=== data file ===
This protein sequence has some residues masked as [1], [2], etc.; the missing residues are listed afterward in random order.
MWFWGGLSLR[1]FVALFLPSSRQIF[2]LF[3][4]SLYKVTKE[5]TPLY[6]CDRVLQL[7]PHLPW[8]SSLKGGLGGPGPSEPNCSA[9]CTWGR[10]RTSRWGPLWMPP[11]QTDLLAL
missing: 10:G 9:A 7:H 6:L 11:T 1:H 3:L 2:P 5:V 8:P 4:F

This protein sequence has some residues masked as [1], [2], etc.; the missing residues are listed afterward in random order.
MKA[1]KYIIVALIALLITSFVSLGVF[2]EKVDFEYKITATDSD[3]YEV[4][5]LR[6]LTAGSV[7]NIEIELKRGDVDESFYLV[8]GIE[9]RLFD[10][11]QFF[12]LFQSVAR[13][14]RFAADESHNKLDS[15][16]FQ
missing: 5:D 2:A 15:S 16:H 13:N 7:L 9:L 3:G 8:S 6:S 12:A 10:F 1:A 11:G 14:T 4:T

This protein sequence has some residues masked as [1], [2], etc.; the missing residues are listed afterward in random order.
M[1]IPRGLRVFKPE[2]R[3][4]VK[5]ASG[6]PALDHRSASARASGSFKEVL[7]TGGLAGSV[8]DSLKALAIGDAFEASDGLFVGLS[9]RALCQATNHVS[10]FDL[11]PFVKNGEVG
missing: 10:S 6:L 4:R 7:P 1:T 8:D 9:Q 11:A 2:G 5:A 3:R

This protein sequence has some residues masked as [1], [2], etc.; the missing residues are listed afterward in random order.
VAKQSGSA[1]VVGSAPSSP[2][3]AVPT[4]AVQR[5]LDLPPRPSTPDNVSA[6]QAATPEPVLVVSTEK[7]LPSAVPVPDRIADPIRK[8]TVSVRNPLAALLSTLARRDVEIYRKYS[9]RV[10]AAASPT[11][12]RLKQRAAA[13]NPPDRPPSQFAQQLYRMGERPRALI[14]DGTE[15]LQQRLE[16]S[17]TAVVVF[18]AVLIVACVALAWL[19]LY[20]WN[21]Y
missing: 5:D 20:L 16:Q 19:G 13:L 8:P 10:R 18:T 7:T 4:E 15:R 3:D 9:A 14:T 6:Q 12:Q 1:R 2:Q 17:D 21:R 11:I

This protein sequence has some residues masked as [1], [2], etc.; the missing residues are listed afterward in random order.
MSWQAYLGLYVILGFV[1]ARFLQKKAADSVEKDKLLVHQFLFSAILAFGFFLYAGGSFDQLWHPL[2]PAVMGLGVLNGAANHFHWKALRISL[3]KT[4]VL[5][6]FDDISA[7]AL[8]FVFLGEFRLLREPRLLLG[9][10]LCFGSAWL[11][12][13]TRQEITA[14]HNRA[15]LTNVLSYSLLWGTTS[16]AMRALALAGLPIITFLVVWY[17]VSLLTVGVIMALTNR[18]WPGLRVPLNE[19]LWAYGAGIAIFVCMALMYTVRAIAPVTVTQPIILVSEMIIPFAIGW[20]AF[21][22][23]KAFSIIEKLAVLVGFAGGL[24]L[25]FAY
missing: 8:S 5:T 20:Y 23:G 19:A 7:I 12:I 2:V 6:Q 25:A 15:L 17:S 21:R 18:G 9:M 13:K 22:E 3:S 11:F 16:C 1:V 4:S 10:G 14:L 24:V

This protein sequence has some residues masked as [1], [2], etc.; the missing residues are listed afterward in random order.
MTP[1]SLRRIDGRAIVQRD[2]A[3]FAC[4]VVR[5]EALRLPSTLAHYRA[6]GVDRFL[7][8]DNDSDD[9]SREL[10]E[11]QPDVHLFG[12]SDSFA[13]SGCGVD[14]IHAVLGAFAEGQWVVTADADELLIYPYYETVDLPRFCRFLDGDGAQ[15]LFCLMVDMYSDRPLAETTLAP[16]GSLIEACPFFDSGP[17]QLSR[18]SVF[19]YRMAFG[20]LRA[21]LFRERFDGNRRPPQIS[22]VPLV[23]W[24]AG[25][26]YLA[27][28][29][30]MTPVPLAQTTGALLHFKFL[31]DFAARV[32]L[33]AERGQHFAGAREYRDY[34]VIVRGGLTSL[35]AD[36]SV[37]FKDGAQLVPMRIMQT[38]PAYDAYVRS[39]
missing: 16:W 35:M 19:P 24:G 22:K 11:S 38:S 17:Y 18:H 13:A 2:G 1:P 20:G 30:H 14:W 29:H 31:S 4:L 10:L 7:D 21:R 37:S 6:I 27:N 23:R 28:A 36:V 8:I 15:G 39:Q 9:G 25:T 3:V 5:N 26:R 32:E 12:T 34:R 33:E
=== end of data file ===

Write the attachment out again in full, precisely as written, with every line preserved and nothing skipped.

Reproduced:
This protein sequence has some residues masked as [1], [2], etc.; the missing residues are listed afterward in random order.
MWFWGGLSLR[1]FVALFLPSSRQIF[2]LF[3][4]SLYKVTKE[5]TPLY[6]CDRVLQL[7]PHLPW[8]SSLKGGLGGPGPSEPNCSA[9]CTWGR[10]RTSRWGPLWMPP[11]QTDLLAL
missing: 10:G 9:A 7:H 6:L 11:T 1:H 3:L 2:P 5:V 8:P 4:F

This protein sequence has some residues masked as [1], [2], etc.; the missing residues are listed afterward in random order.
MKA[1]KYIIVALIALLITSFVSLGVF[2]EKVDFEYKITATDSD[3]YEV[4][5]LR[6]LTAGSV[7]NIEIELKRGDVDESFYLV[8]GIE[9]RLFD[10][11]QFF[12]LFQSVAR[13][14]RFAADESHNKLDS[15][16]FQ
missing: 5:D 2:A 15:S 16:H 13:N 7:L 9:L 3:G 8:S 6:S 12:A 10:F 1:A 11:G 14:T 4:T

This protein sequence has some residues masked as [1], [2], etc.; the missing residues are listed afterward in random order.
M[1]IPRGLRVFKPE[2]R[3][4]VK[5]ASG[6]PALDHRSASARASGSFKEVL[7]TGGLAGSV[8]DSLKALAIGDAFEASDGLFVGLS[9]RALCQATNHVS[10]FDL[11]PFVKNGEVG
missing: 10:S 6:L 4:R 7:P 1:T 8:D 9:Q 11:A 2:G 5:A 3:R

This protein sequence has some residues masked as [1], [2], etc.; the missing residues are listed afterward in random order.
VAKQSGSA[1]VVGSAPSSP[2][3]AVPT[4]AVQR[5]LDLPPRPSTPDNVSA[6]QAATPEPVLVVSTEK[7]LPSAVPVPDRIADPIRK[8]TVSVRNPLAALLSTLARRDVEIYRKYS[9]RV[10]AAASPT[11][12]RLKQRAAA[13]NPPDRPPSQFAQQLYRMGERPRALI[14]DGTE[15]LQQRLE[16]S[17]TAVVVF[18]AVLIVACVALAWL[19]LY[20]WN[21]Y
missing: 5:D 20:L 16:Q 19:G 13:L 8:P 10:R 18:T 7:T 4:E 15:R 3:D 9:A 14:T 6:Q 12:Q 1:R 2:Q 17:D 21:R 11:I

This protein sequence has some residues masked as [1], [2], etc.; the missing residues are listed afterward in random order.
MSWQAYLGLYVILGFV[1]ARFLQKKAADSVEKDKLLVHQFLFSAILAFGFFLYAGGSFDQLWHPL[2]PAVMGLGVLNGAANHFHWKALRISL[3]KT[4]VL[5][6]FDDISA[7]AL[8]FVFLGEFRLLREPRLLLG[9][10]LCFGSAWL[11][12][13]TRQEITA[14]HNRA[15]LTNVLSYSLLWGTTS[16]AMRALALAGLPIITFLVVWY[17]VSLLTVGVIMALTNR[18]WPGLRVPLNE[19]LWAYGAGIAIFVCMALMYTVRAIAPVTVTQPIILVSEMIIPFAIGW[20]AF[21][22][23]KAFSIIEKLAVLVGFAGGL[24]L[25]FAY
missing: 8:S 5:T 20:Y 23:G 19:A 7:I 12:I 2:V 6:Q 25:A 15:L 17:S 21:R 18:G 9:M 13:K 22:E 3:S 11:F 16:C 1:V 4:S 10:G 14:L 24:V

This protein sequence has some residues masked as [1], [2], etc.; the missing residues are listed afterward in random order.
MTP[1]SLRRIDGRAIVQRD[2]A[3]FAC[4]VVR[5]EALRLPSTLAHYRA[6]GVDRFL[7][8]DNDSDD[9]SREL[10]E[11]QPDVHLFG[12]SDSFA[13]SGCGVD[14]IHAVLGAFAEGQWVVTADADELLIYPYYETVDLPRFCRFLDGDGAQ[15]LFCLMVDMYSDRPLAETTLAP[16]GSLIEACPFFDSGP[17]QLSR[18]SVF[19]YRMAFG[20]LRA[21]LFRERFDGNRRPPQIS[22]VPLV[23]W[24]AG[25][26]YLA[27][28][29][30]MTPVPLAQTTGALLHFKFL[31]DFAARV[32]L[33]AERGQHFAGAREYRDY[34]VIVRGGLTSL[35]AD[36]SV[37]FKDGAQLVPMRIMQT[38]PAYDAYVRS[39]
missing: 16:W 35:M 19:P 24:G 22:K 11:S 38:S 17:Y 18:H 13:A 2:G 1:P 20:G 30:H 14:W 29:H 31:S 4:L 10:L 7:D 21:R 37:S 6:I 27:N 23:R 28:A 36:V 8:I 15:G 39:Q 9:G 25:T 3:V 5:N 26:R 32:E 12:T 34:R 33:E